Amman (ILO News)—Jordan’s main apparel employer associations and the country’s garment union signed an addendum to the sector’s Collective Bargaining Agreement in Amman on Thursday (10 December) endorsing a new unified contract for migrant workers in Jordan’s garment sector, in a further step towards harmonising recruitment and employment policies among different migrant worker nationalities in the country.
“The unified contract showed another success for the national constituents in the garment sector and their commitment to promoting social dialogue,” said Tareq Abu Qaoud, the ILO’s Better Work Jordan (BWJ) programme manager. “The contract will help workers get a better understanding of their employment conditions before leaving their own countries to work in Jordan.”
Facilitated by the ILO and supported by BWJ, the contract will help end the practice of some migrant garment workers signing multiple contracts in their home country, and then signing different contracts when they arrive in Jordan. The contract will also give them a clearer understanding of their employment conditions.
“This is a huge accomplishment for Jordan, not only for the garment sector, as it can be implemented by other sectors and also outside Jordan,” said Dina Khayyat, President of the Jordan Garments, Accessories and Textiles Exporters' Association (JGATE). “We will try to oblige all the employers in the sector to implement the contract starting next month.”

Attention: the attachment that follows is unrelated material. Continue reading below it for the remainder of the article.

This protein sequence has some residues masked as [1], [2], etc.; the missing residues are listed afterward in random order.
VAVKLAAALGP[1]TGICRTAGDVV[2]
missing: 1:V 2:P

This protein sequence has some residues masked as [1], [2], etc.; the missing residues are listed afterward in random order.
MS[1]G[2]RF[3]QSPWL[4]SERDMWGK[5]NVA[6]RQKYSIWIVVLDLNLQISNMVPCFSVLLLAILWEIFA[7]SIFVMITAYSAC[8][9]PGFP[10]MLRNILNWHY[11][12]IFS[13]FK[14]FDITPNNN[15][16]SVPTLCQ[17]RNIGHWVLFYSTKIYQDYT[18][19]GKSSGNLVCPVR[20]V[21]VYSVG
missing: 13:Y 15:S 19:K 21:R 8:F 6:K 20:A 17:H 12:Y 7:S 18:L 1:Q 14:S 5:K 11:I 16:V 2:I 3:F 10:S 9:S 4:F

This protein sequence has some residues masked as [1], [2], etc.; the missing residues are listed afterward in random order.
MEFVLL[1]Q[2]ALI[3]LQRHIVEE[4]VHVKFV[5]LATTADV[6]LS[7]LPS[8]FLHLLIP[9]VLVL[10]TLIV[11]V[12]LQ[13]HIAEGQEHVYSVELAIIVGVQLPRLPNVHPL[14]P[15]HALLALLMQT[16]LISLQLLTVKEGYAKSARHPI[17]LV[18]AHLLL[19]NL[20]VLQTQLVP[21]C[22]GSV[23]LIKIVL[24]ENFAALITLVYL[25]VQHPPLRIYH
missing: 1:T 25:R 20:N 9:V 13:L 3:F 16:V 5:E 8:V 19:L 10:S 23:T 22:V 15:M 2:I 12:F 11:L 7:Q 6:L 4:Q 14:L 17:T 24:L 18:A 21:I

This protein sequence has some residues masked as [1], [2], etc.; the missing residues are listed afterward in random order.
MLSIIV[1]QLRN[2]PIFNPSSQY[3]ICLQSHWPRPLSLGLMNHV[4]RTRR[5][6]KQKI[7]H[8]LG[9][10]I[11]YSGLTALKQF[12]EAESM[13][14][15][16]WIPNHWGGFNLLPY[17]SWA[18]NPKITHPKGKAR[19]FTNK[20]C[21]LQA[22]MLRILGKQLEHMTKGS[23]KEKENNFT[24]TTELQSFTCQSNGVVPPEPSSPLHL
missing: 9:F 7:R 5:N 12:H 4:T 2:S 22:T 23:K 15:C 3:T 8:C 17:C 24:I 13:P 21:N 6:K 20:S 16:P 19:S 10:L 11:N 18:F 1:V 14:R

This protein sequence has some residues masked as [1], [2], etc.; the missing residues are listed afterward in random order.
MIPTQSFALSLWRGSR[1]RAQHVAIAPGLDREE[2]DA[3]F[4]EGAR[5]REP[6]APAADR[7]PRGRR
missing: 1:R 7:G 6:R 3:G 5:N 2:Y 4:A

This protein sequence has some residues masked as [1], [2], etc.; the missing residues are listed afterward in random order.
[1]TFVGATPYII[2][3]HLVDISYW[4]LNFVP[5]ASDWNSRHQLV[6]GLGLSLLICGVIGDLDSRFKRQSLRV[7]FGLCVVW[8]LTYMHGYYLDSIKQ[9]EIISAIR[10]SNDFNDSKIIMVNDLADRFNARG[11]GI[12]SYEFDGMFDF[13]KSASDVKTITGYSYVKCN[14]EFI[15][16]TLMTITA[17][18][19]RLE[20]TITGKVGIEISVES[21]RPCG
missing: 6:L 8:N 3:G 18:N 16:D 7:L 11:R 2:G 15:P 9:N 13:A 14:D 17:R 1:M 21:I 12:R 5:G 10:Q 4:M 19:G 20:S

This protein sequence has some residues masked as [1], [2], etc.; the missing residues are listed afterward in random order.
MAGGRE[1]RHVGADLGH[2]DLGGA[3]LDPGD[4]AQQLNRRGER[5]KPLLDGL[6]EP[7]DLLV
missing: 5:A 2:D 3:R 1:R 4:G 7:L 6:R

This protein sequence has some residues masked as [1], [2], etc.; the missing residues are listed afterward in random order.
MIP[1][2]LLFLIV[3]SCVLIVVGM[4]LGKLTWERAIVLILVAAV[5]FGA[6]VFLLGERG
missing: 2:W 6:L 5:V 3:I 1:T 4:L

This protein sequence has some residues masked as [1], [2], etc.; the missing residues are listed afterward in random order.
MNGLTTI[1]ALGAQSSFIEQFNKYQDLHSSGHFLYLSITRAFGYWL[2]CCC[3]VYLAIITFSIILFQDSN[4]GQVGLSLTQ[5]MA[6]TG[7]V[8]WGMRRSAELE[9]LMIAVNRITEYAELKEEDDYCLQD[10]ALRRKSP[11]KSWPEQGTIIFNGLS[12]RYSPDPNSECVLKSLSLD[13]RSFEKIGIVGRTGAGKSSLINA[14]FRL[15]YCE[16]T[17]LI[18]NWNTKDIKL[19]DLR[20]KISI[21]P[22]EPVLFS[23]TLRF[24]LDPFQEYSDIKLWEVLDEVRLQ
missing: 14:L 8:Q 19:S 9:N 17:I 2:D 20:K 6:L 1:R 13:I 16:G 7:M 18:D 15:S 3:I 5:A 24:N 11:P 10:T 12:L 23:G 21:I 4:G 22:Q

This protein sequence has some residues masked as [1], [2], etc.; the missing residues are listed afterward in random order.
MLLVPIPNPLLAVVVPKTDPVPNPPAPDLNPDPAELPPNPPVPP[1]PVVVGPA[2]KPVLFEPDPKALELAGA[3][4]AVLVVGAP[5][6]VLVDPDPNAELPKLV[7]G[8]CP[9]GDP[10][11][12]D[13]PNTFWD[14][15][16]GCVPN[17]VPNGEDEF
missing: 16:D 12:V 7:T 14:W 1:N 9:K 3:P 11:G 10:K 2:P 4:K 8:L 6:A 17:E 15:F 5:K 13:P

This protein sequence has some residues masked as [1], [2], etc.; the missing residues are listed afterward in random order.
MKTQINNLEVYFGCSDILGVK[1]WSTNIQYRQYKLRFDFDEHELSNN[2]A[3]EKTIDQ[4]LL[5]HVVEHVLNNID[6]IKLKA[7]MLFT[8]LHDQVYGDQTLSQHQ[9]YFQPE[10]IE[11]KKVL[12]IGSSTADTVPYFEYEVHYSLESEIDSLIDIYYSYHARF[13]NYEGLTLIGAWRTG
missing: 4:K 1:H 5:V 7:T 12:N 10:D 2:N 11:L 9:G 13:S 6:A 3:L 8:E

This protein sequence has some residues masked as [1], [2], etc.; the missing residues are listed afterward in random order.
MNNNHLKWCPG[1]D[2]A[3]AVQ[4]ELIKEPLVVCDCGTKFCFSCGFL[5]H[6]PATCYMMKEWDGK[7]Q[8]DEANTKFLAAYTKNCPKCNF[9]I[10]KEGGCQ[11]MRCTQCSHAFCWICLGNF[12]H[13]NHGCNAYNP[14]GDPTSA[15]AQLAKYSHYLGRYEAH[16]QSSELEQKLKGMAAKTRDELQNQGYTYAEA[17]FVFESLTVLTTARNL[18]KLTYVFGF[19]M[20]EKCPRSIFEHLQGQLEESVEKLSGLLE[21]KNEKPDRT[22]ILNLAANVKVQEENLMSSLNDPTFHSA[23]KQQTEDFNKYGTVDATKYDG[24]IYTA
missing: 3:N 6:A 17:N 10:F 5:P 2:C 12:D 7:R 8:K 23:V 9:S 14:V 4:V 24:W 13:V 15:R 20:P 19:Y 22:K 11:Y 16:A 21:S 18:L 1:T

Announced earlier this year, the contract is one of the main provisions of a sector-wide collective bargaining agreement signed in 2013 between the Jordan Garments, Accessories & Textiles Exporters’ Association, the Association of Owners of Factories, Workshops and Garments, and the General Trade Union of Workers in Textile, Garment & Clothing Industries. In 2015, a new two-year collective bargaining agreement for the garment sector was negotiated with the support of BWJ.
“This is a very important step for the country,” said Abdallah al Jbour, Director of Labour Inspection at Jordan’s Ministry of Labour. “We need the cooperation of all parties to defeat the existence of multiple different contracts for the migrant workers. Any complaint or violation will be investigated by the Ministry’s inspectors.”
The sector employs approximately 40,000 migrant workers, the majority of whom originate from Bangladesh, Sri Lanka and India.
Fathallah al Omrani, President of the General Trade Union of Workers in Textile, Garment and Clothing Industries said that the sector was finally grasping the fruits that the parties have been working on for years.
“This the result of a long dialogue among all stakeholders and, at the end, it involves how we want this sector to grow, develop while enforcing the law,” Omrani said.